By Jonathan Kamel
Seasoned Israel educator Robbie Gringas was spot-on in his recent op-ed, “The Greatest Challenge to Israel Education is Just Around the Corner,” writing here in eJewish Philanthropy about both the potential impacts annexation will have on Israel’s future and the American Jewish community at large.
Should unilateral annexation move forward, I fear that it will not only be Jewish educational structures that will be challenged, however, but the entire foundation of American Zionism. As such, and given the data that points to decreasing engagement from my millennial generation with Jewish institutions, Jewish funders and executives would be wise to pay close attention to this current moment.
Specifically, and from where I sit as a millennial leader, these changing dynamics in Israel policy and US-Israel affairs underscore the need for preparation, leadership, and action from our community leaders.
During a virtual gathering hosted by Israel Policy Forum last month, Rabbi Rick Jacobs shared, “The issue before us, of annexation … literally will foreclose the most critical piece of Israel’s very heart and soul, which is the Jewish and democratic state.” Extending beyond just education or a public relations challenge, the outright shift in Israel’s narrative and identity away from a liberal democracy will truly affect all aspects of our work in the Jewish community: synagogue life, conversations on campus, and of course transformative experiences in Israel such as Birthright or gap years.
What is the best way for communal organizations to ensure they, and we, thrive past this moment and into the coming decades? For me and my peers, it boils down to three key components: relevance, credibility, and values.
In terms of relevance, our leaders and institutions must be involved in uncomfortable conversations, speaking truthfully about the realities on the ground regarding the West Bank and the future Israel is heading towards. Whether the good, bad, or ugly, we millennials care deeply about what happens in Israel and in the global Jewish community. Without our institutions serving as convening forums for forthright, honest discourse around Israel, we are only expediting the phenomenon of younger generations continuing their aversion to affiliating with legacy or “establishment” organizations.
In addition, evidenced by the giant leap annexation itself has made from fringe to the Israeli mainstream over the past year, times can certainly change – and so too must our communal starting points when discussing these issues. Can the same positions from decades ago vis-a-vis our relationship with Israel remain credible into the next decade and beyond? Of course not. To attempt to do so would be an abdication of leadership, felt most prominently when my peers and I hear the same, repeated talking points that were appropriate for the 1970s but not the 2020s.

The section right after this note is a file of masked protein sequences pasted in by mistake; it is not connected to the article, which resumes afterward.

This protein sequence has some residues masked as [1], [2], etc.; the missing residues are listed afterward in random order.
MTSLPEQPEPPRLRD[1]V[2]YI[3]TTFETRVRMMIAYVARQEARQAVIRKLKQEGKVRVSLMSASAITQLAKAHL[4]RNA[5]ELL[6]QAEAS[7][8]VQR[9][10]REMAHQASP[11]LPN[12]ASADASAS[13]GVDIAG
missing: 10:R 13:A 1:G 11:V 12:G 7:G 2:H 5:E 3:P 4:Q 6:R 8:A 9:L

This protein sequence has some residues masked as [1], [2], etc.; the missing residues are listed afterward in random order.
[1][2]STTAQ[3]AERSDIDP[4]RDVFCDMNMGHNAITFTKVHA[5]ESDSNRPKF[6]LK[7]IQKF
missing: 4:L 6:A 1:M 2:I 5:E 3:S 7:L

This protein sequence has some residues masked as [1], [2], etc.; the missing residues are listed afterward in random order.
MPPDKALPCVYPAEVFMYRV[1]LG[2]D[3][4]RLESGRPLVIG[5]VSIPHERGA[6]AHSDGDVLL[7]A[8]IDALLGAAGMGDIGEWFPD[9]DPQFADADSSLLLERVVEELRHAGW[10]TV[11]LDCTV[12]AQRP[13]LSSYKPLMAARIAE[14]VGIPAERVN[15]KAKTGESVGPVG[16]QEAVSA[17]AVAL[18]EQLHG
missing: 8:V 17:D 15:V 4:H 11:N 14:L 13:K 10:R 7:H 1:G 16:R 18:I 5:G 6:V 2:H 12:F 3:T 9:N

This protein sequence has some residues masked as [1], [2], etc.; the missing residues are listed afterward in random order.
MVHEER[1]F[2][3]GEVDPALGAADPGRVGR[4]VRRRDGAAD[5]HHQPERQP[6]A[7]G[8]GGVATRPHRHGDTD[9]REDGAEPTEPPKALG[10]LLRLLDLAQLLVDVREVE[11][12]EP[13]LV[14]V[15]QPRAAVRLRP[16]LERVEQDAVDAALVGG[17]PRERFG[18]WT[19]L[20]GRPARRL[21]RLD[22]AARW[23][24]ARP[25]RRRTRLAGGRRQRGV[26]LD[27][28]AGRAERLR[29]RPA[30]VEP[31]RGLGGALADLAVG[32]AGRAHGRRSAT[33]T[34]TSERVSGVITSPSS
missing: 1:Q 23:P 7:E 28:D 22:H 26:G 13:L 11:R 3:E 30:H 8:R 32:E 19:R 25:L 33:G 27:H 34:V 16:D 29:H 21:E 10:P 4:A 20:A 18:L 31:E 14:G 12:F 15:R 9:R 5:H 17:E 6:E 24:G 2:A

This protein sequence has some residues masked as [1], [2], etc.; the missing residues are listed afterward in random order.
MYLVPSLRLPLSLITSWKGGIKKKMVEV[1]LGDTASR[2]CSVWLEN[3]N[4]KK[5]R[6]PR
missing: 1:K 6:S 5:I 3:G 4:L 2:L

In order to facilitate adaptive processes like these mentioned, I believe our institutions can best help themselves and those they serve first by ensuring that they represent a diversity of views and backgrounds. This diversity not only encompasses ideological and generational gaps on leadership boards but also regarding gender parity and representation of queer Jews and Jews of color, as well as other similar ways organizations can harness diversity for building success into their futures. Now is the time to start making these institutional changes to reflect our diverse Jewish community, serving to also strengthen decision-making processes and policies themselves around Israel and other delicate conversations.
While I believe institutions must vocalize concerns about annexation’s risks and educate their community members about it now, they also must not allow themselves to be blindsided by the gaping fissures and blowback that it is likely to have throughout the community. In recent weeks, some groups have started preparing for the “day after” potential versions of annexation. Executives must develop plans to activate staff and lay leaders across communities to create spaces where voices can be heard and engagement on how to move forward can take place. Empowering younger leaders to help steer these conversations amongst themselves and in conversations with other generations is another tactic that is especially healthy and has proven valuable through my leadership involvement with IPF Atid.
Amidst these proactive ideas I’m suggesting, we must simultaneously be attuned to the new bounds our communal tents might expand into as we seek to widen the discourse. Believing strongly in Israel’s right to exist with safe and secure borders through a negotiated two-state solution best represents my personal affinities, but I’m not as sure on where I stand in drawing these exact lines for our community and its discourse. Through a commitment to deliberating and unifying around our values, however, we will be in much stronger positions to thoughtfully build out this tent together.
Whether through public letters, grassroots campaigns, or even behind-closed-doors meetings, we millennials have in fact been warning about these incoming fractures for years now. Our efforts are not at all done in spite of the community but rather because of our deep love for it – and Israel – and our wish to see its organizations prosper for when we assume their mantles of leadership. Ignoring these calls for greater responsiveness and reflections of our wider community not only comes at the expense of us all in this current moment, but also helps guarantee that these problems will persist and trouble us for decades to come. Even if it’s difficult, let’s choose the more responsible path.
Jonathan Kamel is a Chicago-based millennial and is the national chair of IPF Atid. A board member of Israel Policy Forum, he also is involved with AJC, AWB, NIF, and Base Hillel.